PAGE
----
How I got into Gothic fiction: Getting out of your comfort zone

Two or three years ago, for whatever reason, I felt compelled to read Dracula. Now I’ve never been a huge fan of classic fiction (though I’ve read plenty and enjoyed some) or of horror (though I’ve tried and enjoyed less than classic fiction). But hey – it’s one of those books that any real SFF fan should at least consider reading.

I was glad I did. Though it was a bit of a slog at first, once I got used to the style, it was enjoyable if slowly-paced. Not only was it interesting to get a look at an older portrayal of the modern vampire, but it was informative to note the differences between the source and the stereotypical Dracula character. For instance, he could of course transform into a bat, but he could also turn into a wolf, and indeed had power over all manner of “creatures of the night.” Though there was a seductive element to his powers, he wasn’t a suave Adonis. Rather, he was an old mustachioed man with stinky breath.


Gleaning the older source material and inspirations for contemporary Scifi-Fantasy has become a pleasurable pursuit. My foray into Appendix N has been part of this, but that’s just one small component, one nook.

My next encounter with Gothic horror was prompted by HP, who was reading Frankenstein for Halloween. This one went down a little easier because of my experience reading Dracula. Although once again the pacing felt a bit slow (which may be characteristic of the genre or the times), I felt much less impeded by the old-style prose. Frankenstein was an interesting read, indeed, for the changes and inaccuracies he and his monster have suffered at the hands of Hollywood and successive lazy writers are particularly notable.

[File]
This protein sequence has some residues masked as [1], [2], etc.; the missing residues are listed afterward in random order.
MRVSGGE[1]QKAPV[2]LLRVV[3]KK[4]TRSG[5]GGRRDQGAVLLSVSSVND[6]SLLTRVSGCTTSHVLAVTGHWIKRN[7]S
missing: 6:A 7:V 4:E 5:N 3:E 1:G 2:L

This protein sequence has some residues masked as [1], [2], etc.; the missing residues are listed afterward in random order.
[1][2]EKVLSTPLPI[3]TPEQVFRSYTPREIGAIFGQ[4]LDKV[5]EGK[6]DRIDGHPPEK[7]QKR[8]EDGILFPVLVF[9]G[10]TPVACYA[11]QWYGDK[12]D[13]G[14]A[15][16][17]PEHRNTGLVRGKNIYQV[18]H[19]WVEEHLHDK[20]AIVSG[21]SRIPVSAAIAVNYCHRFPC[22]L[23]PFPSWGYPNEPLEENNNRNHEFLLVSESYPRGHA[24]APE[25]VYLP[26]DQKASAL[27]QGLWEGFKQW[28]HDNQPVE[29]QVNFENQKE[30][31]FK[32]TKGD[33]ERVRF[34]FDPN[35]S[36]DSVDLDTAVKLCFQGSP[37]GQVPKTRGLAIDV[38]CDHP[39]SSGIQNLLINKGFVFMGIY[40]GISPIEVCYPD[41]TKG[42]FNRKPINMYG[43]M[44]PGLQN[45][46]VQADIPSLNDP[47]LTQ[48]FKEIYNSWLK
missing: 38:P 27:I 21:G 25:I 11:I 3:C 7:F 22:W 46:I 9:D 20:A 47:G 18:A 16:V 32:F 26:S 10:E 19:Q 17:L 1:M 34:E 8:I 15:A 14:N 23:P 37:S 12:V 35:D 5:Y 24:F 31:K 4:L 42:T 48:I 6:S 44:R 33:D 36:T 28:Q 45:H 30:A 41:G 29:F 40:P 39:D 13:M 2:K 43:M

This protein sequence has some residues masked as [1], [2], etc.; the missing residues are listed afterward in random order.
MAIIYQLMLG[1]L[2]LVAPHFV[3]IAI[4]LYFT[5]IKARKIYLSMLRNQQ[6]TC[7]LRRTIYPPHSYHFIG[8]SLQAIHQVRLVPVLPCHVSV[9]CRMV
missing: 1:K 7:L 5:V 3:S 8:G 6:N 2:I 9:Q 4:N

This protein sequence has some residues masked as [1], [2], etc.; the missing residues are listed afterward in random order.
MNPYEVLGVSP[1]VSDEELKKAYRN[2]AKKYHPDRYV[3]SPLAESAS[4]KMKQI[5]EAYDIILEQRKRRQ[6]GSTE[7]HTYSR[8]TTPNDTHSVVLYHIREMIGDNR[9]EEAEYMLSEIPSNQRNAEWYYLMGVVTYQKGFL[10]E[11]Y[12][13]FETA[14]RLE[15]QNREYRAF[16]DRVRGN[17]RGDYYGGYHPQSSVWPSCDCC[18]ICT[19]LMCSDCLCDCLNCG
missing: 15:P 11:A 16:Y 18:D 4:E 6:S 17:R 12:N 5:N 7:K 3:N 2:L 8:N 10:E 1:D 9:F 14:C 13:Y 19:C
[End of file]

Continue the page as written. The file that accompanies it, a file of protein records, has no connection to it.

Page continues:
Recently I’ve been reading The Strange Case of Dr. Jekyll and Mr. Hyde, which is a much shorter book. Although it’s not my usual cup of tea, I find myself acquiring a taste for the flavor. And so I’m glad I stepped out of my comfortable zone when I did and opened myself up to a type of story I had little interest in. There’s a lot to be appreciated here!




6 thoughts on “How I got into Gothic fiction: Getting out of your comfort zone

  1. I simply cannot wait for the next iteration of your exploration into older works:
    “Why the Cave Paintings of Indigenous People found at Balancing Rock National Park should be considered the original Appendix N works”

    Liked by 1 person

  2. I am glad you are at last familiarizing yourself with these seminal works. I think being more mature helps with the different style [pacing, etc] where a younger reader might just stop and call it “boring” without being able to appreciate the actual writing skill that went into them.

    Liked by 1 person

  3. I agree. Pacing is generally slower in any 19th century book, it is part of a different style, and many people today cannot or will not make the adjustment. It has an impact on setting the mood of the book, which is a big factor in Gothic fiction but other types as well.

    Read the unabridged version of the Count of Monte Cristo, for example.

    Liked by 1 person

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